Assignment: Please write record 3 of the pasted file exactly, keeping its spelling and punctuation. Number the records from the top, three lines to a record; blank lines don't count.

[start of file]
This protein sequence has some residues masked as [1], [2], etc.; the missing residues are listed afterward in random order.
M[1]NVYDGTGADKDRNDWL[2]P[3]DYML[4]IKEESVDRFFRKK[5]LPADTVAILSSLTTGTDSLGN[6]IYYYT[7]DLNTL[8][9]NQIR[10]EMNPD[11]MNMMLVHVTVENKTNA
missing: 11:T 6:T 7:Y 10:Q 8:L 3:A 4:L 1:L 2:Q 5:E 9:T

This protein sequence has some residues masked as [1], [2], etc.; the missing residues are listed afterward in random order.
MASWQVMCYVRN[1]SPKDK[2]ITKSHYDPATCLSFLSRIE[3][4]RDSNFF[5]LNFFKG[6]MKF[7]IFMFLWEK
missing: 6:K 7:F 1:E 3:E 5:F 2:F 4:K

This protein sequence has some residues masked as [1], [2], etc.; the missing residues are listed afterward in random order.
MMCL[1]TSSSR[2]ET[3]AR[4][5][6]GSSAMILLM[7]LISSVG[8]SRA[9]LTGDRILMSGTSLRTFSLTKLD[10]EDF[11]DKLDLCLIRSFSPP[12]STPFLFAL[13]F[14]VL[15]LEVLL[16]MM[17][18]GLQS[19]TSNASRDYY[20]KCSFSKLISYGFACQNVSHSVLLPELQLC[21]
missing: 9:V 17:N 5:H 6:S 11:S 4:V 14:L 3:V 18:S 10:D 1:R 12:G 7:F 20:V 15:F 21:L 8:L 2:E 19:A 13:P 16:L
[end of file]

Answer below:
This protein sequence has some residues masked as [1], [2], etc.; the missing residues are listed afterward in random order.
MMCL[1]TSSSR[2]ET[3]AR[4][5][6]GSSAMILLM[7]LISSVG[8]SRA[9]LTGDRILMSGTSLRTFSLTKLD[10]EDF[11]DKLDLCLIRSFSPP[12]STPFLFAL[13]F[14]VL[15]LEVLL[16]MM[17][18]GLQS[19]TSNASRDYY[20]KCSFSKLISYGFACQNVSHSVLLPELQLC[21]
missing: 9:V 17:N 5:H 6:S 11:S 4:V 14:L 3:V 18:S 10:D 1:R 12:G 7:F 20:V 15:F 21:L 8:L 2:E 19:A 13:P 16:L